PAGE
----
Now let us praise brave men and women who wear the badge.  Many of these public servants lost their homes in the Katrina flood water, and for a time lost communication with their families.

Yet they continued to report for duty and provide the necessary police services to the city and the Port of New Orleans. 

These heroes went above and beyond the call of duty, performing dangerous tasks far outside their job description.

Yet they never complained.

The Port of New Orleans is fortunate to employ such dedicated and conscientious police officers and firefighters. For that reason, on August 29, 2015 – the 10-year Anniversary of Katrina – I will announce that these 60 people will have their names placed on a Hall of Fame plaque.

This plaque will be displayed, on this day and forevermore, in the lobby of Harbor Police Headquarters.

For those heroes who attend our ceremony, I will also present a 10-year Katrina Anniversary Medal of Honor. 

The Katrina emergency was an event like no other. The mass flooding, the rescue operations, death toll, chaos, gunfire, looting, Blackhawks hovering above …

… and the frantic radio chatter, lack of resources, unbearable heat, courage, cowardice, suicides, and the smell of mold that lingered throughout the city …  all of this will forever haunt those of us who endured. 

For those members of the Port of New Orleans Harbor Police along with the core group of first responders, who survived this history-making event and remained on scene for that emergency period after the storm, I am convinced you very likely saved our city and the port.

Now let us praise brave men and women who wear the badge.

I am extremely proud of each and every one of you and will never forget the blood, sweat and tears we endured as a family under duress, a team, a group of men and women who upheld their oath of office under the most difficult conditions.

Never leave the fight.  Never give up. 

And never forget the bravery these men and women showed in the face of disaster.

Thank you for your service to the City of New Orleans and the Port of New Orleans.

I am honored to be your chief.


Robert Sterling Hecker

In ‘Hollywood South’ does the YouTube Generation Mistake On-Camera Crime for Celebrity Brand?

‘Reality’ Crime may be the next wave of phony entertainment

New Orleans has some choice nicknames. Take your pick:

  • The Big Easy
  • The Crescent City
  • N'awlins
  • NOLA

But the crime outbreak our city is suffering makes me wonder if Hollywood South isn’t the best.

Although most of us in law enforcement assumed the surveillance cameras modern technology provides would be a deterrent to shoot-outs and another broad daylight crimes, what if the YouTube generation of young criminals just wants to have fun — on videotape?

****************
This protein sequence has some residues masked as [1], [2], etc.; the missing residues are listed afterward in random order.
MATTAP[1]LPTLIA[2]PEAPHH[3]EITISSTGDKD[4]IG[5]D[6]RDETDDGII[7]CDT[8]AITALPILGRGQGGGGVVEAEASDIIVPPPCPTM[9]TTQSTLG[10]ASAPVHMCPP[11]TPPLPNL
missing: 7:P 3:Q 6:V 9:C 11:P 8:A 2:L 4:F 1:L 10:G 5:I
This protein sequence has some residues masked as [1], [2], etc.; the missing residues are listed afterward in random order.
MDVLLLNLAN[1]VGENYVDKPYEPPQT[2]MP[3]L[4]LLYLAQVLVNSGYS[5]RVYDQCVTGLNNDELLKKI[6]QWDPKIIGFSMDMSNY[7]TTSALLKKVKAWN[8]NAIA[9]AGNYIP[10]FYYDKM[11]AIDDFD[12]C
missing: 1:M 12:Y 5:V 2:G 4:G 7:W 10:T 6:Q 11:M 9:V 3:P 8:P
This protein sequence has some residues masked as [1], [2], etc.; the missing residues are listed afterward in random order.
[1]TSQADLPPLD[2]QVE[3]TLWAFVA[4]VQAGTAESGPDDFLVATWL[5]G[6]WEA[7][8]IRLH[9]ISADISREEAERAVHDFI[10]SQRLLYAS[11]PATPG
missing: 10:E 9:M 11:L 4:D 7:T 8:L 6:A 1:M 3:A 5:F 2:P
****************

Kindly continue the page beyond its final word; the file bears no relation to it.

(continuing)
“It’s my brand,” you can imagine a sociopath saying. “I’ve got thousands of ‘likes’ on my Facebook page.”

Hollywood South, in case you don’t know, refers to the many feature films that have been shot here. Shot. No pun intended.

Unfortunately, some (but not all) experts are baffled as to why the footage NOLA cameras provide doesn’t seem to stop stupidity and sinful behavior.

Don’t get me wrong. If we have an image of an assailant wreaking havoc in public we’re more likely to make an apprehension.  That still makes me wonder why the ‘reality’ show doesn’t entirely deter outrageous acts of violence.

Can you imagine a Twitter feed or Instagram site dedicated to a young criminal’s heinous acts? I can. In no way am I suggesting that you, a law-abiding citizen, should not engage with social media. Enjoy, if it suits you.

Yet in a society that lauds meritocracy when, it seems, notoriety often reaps the bigger reward, I must ask: Is there a new breed of people who see true crime as entertainment? If the answer is yes, more cameras won’t help.  Psychological intervention may be where the funding must go.

A business colleague once told me, “You can’t fix stupid.”

Allow me to amend: “You may not be able to fix some young minds that have been irrevocably damaged by social circumstances.”

If the phenomenon New Orleans —  The Big Easy, The Crescent City, N'awlins, NOLA, and Hollywood South —is experiencing is beyond the grasp of police work and the criminal justice system . . .

Consider this thought from oft-quoted poet and philosopher George Santayana: "Those who cannot remember the past are condemned to repeat it."

Allow me to amend: “Those who are entertained not appalled by recorded public memory —city videotape — are condemned to see endless acts of destructive behavior.”

Robert Sterling Hecker



Brazen: Let’s Give the New Crime Trend a Name

Historically, New Orleans has had a high crime rate when compared to other American cities. Murders peaked in the mid-1990s, fell off, and then began to rise again in 2015.

Courtesy of The Times-Picayune

Courtesy of The Times-Picayune

“The 35 murders through last Friday represent a 94 percent jump compared to the same period in 2014 … Just as worrisome, the rise in deadly violence comes as the number of NOPD homicide detectives is at its lowest in five years -- raising questions about the department's ability to effectively handle the murder caseload. At stake could be the city's hope of extending a three-year decline in murders.” 

Ken Daley, | The Times-Picayune

City dwellers have read and heard so much about this topic over the years I would not be surprised if they become inured to the warnings.